PITTSBURGH – In the last decade in Africa, ivory poachers have eliminated some 70 percent of the wild elephant population. In zoos around the world, natural reproduction and artificial insemination are difficult.
But at zoos in Austria and England, two baby elephants were artificially fathered with sperm gathered from South African wild elephants in a project spearheaded by international partners, including the Pittsburgh Zoo and PPG Aquarium.
For the first time, elephant genetic material gathered in the wild was frozen and used to artificially inseminate captive female elephants that delivered calves.
Previous attempts to freeze elephant semen samples for artificial insemination failed.
The process is still experimental but considered promising by international elephant conservation groups.
Project Frozen Dumbo is a partnership among the Leibniz Institute for Zoo and Wildlife Research in Berlin, the Pittsburgh Zoo, the Vienna Zoo and ZooParc de Beauval in France. It originated through discussions between Barbara Baker, president and CEO of the Pittsburgh Zoo, and Thomas Hildebrandt, a reproductive specialist at the Leibniz Institute.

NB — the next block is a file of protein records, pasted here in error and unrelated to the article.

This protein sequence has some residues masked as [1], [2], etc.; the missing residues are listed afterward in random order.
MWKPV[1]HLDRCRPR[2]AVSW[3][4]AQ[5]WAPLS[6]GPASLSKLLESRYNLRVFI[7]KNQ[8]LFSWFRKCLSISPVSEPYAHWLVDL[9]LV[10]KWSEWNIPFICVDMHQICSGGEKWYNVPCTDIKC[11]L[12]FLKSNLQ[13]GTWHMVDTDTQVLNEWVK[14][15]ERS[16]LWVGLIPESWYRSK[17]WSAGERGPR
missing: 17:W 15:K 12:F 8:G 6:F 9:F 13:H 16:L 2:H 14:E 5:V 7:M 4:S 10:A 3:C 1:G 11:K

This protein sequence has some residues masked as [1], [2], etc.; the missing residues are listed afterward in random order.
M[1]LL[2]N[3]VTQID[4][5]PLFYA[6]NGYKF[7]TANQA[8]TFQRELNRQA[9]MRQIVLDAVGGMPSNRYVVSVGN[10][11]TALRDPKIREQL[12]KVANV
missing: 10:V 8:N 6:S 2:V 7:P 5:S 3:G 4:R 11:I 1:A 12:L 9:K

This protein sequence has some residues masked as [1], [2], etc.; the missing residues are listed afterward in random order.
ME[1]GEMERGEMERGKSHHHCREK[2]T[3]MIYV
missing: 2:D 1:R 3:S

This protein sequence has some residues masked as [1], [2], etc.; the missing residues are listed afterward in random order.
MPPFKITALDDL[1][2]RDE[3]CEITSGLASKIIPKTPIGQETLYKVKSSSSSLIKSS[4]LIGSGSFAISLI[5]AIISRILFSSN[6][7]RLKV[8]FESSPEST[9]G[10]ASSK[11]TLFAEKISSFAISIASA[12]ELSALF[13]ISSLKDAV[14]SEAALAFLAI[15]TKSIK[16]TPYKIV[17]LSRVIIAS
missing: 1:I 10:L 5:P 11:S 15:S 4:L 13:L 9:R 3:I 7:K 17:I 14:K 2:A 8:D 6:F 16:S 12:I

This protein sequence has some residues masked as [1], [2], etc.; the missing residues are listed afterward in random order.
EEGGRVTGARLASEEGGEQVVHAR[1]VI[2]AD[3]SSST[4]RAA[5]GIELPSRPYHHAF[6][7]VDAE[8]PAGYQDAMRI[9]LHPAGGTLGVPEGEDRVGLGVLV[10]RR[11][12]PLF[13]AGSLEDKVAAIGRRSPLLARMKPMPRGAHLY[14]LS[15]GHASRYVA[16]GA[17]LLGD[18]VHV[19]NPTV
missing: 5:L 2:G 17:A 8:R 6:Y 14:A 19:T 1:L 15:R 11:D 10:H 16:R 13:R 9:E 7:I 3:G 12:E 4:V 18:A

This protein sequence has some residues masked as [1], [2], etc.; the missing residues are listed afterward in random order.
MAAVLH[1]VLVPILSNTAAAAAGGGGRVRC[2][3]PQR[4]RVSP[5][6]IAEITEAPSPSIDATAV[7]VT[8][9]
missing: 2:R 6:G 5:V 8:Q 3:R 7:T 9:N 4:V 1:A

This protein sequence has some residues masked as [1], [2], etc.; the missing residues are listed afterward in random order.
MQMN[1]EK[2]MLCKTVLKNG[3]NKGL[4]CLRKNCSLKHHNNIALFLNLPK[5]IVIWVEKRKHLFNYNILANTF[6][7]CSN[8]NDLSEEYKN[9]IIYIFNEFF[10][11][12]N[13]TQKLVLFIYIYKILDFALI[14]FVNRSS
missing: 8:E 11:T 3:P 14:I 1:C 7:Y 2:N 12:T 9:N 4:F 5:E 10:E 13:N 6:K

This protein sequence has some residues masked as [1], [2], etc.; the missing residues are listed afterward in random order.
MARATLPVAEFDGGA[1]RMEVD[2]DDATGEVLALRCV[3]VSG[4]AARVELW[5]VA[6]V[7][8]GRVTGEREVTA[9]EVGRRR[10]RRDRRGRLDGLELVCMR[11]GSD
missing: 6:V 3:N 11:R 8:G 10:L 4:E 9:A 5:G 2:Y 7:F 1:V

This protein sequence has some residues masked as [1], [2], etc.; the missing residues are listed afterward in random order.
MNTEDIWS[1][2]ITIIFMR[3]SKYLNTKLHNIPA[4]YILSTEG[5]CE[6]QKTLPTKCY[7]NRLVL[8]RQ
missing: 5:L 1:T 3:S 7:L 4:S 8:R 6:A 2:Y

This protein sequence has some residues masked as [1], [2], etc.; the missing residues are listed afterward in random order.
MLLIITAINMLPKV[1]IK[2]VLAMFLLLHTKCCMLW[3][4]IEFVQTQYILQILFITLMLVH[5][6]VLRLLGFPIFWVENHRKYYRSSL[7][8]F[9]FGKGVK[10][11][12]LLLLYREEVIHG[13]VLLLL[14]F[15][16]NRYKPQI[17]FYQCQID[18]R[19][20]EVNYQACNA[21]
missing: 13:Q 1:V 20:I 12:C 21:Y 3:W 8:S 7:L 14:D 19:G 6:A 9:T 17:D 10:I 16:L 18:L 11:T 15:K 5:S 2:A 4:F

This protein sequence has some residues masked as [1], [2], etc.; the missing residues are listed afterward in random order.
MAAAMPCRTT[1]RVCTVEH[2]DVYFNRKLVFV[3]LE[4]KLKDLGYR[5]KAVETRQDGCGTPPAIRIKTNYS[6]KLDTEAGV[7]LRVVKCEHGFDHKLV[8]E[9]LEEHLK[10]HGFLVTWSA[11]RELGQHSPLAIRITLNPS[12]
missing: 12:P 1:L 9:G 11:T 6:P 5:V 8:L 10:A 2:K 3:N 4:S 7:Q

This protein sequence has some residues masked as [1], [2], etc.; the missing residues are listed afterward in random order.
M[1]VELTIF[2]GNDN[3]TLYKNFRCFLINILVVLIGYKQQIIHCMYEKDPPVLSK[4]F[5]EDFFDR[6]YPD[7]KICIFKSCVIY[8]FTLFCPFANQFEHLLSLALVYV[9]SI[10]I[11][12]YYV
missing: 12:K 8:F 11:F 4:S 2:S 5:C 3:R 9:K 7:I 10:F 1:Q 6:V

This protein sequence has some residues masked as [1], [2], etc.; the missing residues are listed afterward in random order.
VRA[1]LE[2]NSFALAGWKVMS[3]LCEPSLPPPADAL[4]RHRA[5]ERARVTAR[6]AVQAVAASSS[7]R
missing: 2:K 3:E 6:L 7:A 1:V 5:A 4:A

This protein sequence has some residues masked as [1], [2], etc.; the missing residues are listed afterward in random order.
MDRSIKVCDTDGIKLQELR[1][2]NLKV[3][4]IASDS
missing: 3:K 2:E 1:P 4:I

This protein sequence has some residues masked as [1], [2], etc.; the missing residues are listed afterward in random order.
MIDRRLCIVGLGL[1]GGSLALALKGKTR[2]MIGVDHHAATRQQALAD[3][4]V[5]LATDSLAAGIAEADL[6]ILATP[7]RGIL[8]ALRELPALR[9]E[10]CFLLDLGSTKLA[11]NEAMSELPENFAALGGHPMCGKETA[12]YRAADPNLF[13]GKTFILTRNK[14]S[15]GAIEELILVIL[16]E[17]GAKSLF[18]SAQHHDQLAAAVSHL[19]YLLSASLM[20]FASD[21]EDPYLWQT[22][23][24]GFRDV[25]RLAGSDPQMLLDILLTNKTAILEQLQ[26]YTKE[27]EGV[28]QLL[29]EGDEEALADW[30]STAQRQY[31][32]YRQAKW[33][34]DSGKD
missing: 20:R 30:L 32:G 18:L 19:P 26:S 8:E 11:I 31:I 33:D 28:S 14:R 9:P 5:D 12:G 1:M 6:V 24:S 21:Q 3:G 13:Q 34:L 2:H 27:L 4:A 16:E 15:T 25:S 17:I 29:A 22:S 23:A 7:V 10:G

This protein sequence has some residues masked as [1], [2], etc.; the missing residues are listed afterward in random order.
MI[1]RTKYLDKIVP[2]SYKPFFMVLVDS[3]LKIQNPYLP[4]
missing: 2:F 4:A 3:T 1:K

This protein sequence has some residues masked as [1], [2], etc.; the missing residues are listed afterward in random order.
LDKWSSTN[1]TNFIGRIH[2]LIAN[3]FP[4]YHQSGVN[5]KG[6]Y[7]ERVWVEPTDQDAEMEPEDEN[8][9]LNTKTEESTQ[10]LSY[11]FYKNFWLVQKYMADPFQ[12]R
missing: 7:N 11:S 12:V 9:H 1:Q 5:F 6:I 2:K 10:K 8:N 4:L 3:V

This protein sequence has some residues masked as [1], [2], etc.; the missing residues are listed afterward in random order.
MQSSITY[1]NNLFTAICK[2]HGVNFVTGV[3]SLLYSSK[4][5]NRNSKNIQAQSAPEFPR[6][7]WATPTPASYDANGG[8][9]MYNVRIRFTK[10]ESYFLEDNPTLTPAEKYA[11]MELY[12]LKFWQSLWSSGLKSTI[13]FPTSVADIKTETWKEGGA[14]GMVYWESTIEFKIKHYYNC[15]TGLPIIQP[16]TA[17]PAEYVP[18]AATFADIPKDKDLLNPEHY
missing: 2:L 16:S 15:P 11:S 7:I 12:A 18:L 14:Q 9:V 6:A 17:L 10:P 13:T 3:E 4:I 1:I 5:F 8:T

“The success of this procedure creates more opportunities to introduce new genetics into the African elephant population among zoos, diversifying the population,” Baker said.
In 2011, teams from the Pittsburgh Zoo and Leibniz Institute, including Baker and Hildebrandt, traveled to the Phinda Resource Reserve in South Africa to help wildlife researchers tranquilize and collect sperm from 15 wild elephants. The material was frozen using Hildebrandt’s process, which led to the two successful births in Europe in 2013 and 2014. A third elephant inseminated through the process is now pregnant at another zoo in England.
“It’s monumental,” said Willie Theison, elephant program manager at the Pittsburgh Zoo, who helped choose elephants for the program.
Frozen Dumbo has the support of elephant conservation groups including the International Elephant Foundation.
“This has been done in other species, but never before in elephants,” said foundation director Deborah Olson.
Getting wild genetics into the international zoo population may be crucial to the species’ survival, said Theison.
With rampant deforestation in Africa and poachers profiting from a thriving Asian market for ivory trinkets, the wild elephant population has dropped from about 1.5 million in 2004 to between 300,000 and 400,000 animals.